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Women who reduce lamb and beef in their diets are more likely to su...

In ARZone, there have got to be some physicians or people who know physicians. I sure hope so, because I'd like to get some informed opinions about the article linked to above. It claims:

"When we looked at women consuming less than the recommended amount of red meat in our study, we found that they were twice as likely to have a diagnosed depressive or anxiety disorder as those consuming the recommended amount.

"Even when we took into account the overall healthiness of the women's diets, as well as other factors such as their socioeconomic status, physical activity levels, smoking, weight and age, the relationship between low red meat intake and mental health remained."

Can this be correct? It sounds incorrect to me, but I'm not a doctor. Help!!

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 It's possible that the Telegraph is misrepresenting the findings and conclusions of the study. Here's another report that seems to offer a different take on it http://newsroom.melbourne.edu/news/n-224

Crap.

"There are three kinds of lies: lies, damned lies, and statistics."


As I always say, "consider the source" and "follow the money".

Kath, amen to that!

Kath Worsfold said:

Crap.

"There are three kinds of lies: lies, damned lies, and statistics."


As I always say, "consider the source" and "follow the money".

Hi Tim.  I'll try to contact Dr Jacka and talk to her about the research.  I'll let you know if I manage to find out anything.  I suspect that the issue is nutritional, not necessarily about meat.  Protein increases the production of the types of chemicals in the brain leading to feelings of happiness and contentment.  Sorry not being an MD I can't recall specifically the brain chemistry but you can get the same from plant based proteins, like to Sun Warrior raw rice protein that I take sometimes as a supplement when I'm in a hurry.  I might see if she'd be interested in doing some research on a vegan diet.  Certainly I'd look at the Forks over Knives documentary, which came to the conclusion that a whole food plant based diet is the healthiest.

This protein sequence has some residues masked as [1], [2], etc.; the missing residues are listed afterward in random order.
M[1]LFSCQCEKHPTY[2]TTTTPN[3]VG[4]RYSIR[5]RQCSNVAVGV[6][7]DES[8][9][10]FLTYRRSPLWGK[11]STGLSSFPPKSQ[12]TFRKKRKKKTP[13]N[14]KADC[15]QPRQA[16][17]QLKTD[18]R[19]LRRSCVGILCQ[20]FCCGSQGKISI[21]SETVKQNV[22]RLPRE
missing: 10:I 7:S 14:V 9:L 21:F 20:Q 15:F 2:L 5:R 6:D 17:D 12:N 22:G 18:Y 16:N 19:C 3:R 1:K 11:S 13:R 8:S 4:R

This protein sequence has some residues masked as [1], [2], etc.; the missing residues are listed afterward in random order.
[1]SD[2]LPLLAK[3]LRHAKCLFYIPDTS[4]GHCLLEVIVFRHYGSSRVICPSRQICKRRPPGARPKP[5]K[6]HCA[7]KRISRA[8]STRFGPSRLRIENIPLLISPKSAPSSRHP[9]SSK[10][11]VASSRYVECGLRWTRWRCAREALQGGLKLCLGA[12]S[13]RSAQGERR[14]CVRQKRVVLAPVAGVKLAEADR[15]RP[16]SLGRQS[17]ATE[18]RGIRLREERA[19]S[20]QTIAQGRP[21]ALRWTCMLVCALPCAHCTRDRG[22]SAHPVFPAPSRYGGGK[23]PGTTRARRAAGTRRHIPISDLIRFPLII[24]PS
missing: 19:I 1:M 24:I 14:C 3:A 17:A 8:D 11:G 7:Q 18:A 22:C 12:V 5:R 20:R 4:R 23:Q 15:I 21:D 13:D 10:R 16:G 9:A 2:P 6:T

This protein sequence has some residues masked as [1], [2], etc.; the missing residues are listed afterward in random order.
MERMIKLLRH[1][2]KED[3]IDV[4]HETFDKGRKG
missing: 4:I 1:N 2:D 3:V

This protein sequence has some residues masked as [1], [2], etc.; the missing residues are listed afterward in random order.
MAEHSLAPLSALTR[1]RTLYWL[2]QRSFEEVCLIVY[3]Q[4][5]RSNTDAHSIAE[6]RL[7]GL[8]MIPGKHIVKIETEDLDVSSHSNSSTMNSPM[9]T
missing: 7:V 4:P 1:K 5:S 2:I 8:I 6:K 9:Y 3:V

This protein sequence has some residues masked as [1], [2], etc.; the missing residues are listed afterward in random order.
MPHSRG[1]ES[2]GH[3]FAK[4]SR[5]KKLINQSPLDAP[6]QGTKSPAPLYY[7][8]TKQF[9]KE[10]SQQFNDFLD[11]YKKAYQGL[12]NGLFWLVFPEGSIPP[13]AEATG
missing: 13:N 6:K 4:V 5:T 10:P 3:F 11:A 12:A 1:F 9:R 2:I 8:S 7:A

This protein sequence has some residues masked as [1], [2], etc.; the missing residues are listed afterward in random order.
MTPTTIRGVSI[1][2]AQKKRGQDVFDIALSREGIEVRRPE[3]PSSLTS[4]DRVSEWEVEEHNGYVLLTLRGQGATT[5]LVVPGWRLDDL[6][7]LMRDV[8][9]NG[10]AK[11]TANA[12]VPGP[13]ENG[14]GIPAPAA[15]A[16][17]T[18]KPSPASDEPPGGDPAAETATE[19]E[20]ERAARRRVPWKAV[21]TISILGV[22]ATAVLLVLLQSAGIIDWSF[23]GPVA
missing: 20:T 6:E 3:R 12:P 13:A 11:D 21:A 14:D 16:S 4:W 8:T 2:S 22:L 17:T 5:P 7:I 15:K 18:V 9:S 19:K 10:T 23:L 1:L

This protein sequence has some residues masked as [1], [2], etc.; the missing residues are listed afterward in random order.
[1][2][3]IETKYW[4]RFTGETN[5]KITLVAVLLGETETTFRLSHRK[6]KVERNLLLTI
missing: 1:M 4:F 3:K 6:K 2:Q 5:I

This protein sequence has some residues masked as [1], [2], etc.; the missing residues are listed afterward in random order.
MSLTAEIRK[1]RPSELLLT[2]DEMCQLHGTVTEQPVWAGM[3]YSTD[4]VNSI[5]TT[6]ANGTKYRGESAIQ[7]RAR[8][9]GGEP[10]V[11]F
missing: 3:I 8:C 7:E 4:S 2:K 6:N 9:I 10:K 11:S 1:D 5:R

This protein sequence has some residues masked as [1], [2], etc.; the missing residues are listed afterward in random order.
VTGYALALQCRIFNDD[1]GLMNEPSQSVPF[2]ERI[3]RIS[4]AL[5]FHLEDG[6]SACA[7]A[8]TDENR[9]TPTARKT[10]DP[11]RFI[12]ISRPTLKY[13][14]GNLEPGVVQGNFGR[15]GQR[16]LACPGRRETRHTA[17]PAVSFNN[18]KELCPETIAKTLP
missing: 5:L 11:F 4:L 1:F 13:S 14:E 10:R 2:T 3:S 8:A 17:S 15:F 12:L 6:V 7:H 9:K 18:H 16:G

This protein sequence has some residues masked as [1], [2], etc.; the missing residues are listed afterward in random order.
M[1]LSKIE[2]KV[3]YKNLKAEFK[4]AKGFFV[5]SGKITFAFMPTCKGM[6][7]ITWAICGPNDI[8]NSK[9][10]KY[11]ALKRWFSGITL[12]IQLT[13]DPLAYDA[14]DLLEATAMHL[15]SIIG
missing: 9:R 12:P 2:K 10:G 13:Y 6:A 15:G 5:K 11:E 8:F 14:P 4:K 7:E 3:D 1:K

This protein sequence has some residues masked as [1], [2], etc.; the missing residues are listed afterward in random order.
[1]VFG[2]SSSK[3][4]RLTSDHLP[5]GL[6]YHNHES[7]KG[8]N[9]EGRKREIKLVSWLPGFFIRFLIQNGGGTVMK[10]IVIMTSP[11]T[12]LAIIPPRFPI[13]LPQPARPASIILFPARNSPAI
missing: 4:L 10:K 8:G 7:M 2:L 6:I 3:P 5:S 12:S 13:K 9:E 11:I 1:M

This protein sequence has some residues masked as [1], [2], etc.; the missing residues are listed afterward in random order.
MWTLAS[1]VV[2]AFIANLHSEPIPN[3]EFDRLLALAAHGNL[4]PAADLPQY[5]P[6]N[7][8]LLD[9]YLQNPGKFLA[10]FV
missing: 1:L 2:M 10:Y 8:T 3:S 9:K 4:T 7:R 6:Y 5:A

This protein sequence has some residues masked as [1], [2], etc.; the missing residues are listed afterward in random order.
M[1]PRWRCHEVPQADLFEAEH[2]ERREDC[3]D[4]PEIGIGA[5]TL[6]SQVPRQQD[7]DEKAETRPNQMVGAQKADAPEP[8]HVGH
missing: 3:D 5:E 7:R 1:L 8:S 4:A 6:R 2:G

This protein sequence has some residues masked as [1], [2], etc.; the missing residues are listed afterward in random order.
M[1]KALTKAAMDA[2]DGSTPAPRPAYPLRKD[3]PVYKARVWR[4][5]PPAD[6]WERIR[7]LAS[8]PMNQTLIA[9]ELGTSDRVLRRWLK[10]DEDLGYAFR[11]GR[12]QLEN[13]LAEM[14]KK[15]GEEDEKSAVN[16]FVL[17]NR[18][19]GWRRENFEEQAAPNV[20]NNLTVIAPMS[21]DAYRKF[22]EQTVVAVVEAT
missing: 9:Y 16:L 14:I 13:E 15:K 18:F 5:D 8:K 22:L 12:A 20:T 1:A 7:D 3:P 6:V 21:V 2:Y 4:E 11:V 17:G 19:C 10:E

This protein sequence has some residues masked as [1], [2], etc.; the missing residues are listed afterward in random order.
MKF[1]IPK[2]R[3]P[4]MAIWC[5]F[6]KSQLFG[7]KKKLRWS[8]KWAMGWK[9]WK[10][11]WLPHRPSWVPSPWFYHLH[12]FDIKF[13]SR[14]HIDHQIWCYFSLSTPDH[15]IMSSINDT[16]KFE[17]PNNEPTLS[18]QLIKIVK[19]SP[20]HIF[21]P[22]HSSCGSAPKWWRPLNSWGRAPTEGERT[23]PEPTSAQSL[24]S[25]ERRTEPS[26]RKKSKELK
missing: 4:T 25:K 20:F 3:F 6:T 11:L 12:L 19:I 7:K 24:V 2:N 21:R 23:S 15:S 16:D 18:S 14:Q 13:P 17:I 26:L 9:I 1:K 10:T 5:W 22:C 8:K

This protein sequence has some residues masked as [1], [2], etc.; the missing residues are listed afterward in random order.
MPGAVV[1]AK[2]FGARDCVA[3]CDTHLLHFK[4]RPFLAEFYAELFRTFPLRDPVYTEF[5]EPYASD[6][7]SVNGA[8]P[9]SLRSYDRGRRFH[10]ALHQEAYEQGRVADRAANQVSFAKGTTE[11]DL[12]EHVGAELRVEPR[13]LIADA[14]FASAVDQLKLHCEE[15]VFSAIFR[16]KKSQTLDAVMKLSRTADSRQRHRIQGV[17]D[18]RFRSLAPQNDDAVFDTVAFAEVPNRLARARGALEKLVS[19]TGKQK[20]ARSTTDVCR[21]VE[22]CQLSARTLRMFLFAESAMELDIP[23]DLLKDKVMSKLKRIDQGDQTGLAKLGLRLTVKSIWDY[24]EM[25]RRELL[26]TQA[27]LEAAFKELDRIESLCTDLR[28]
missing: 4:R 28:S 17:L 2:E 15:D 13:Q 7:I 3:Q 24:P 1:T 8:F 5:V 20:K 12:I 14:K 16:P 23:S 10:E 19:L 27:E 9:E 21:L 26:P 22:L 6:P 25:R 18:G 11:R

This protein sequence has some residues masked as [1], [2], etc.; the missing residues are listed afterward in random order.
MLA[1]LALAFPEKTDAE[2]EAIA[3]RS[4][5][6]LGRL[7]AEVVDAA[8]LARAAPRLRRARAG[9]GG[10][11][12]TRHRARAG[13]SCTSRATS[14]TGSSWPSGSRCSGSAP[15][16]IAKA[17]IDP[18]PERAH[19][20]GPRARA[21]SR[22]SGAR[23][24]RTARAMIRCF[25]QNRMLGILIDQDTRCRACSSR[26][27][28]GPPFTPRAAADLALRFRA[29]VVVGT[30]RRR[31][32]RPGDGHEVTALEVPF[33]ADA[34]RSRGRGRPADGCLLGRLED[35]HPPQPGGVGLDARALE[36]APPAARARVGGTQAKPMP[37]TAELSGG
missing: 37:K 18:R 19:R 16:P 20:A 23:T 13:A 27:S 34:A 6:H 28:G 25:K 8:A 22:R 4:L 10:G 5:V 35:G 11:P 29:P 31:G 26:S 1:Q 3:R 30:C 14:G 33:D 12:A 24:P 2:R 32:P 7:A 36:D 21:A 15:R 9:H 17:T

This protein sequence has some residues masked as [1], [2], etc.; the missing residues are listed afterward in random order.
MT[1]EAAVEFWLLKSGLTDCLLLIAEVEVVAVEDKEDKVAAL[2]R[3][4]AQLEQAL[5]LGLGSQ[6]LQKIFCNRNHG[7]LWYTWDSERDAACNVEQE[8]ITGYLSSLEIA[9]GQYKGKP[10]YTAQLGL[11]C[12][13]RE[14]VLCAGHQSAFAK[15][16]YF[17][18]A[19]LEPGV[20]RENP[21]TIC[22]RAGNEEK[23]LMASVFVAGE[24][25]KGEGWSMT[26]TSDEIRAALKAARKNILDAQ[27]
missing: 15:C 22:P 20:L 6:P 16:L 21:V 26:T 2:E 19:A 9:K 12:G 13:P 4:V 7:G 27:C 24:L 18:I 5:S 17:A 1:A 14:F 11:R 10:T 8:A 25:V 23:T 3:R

Seratonin I think that was it.

Kerry, you are so much nicer and politer than I am. LOL

According to this passage, it wasn't just a matter of protein:


"Interestingly, there was no relationship between other forms of protein, such as chicken, pork, fish or plant-based proteins, and mental health.

If it is sheerly nutritional, maybe it's Omega-3s:

"We know that red meat in Australia is a healthy product as it contains high levels of nutrients, including the Omega-3 fatty acids that are important to mental and physical health," she said.

"This is because cattle and sheep in Australia are largely grass fed. In many other countries, the cattle are kept in feedlots and fed grains, rather than grass. This results in a much less healthy meat with more saturated fat and fewer healthy fats."

But eating too much red meat could be as bad for mental health as not eating enough.The Australian government recommends eating 65 -100g of lean, red meat three to four times a week.

"We found that regularly eating more than the recommended amount of red meat was also related to increased depression and anxiety,"

and that other article sounded like it referenced a completely different study!

Here are a couple of links on studies that say the opposite. These can be found on Dr. Greger's website: nutritionfacts.org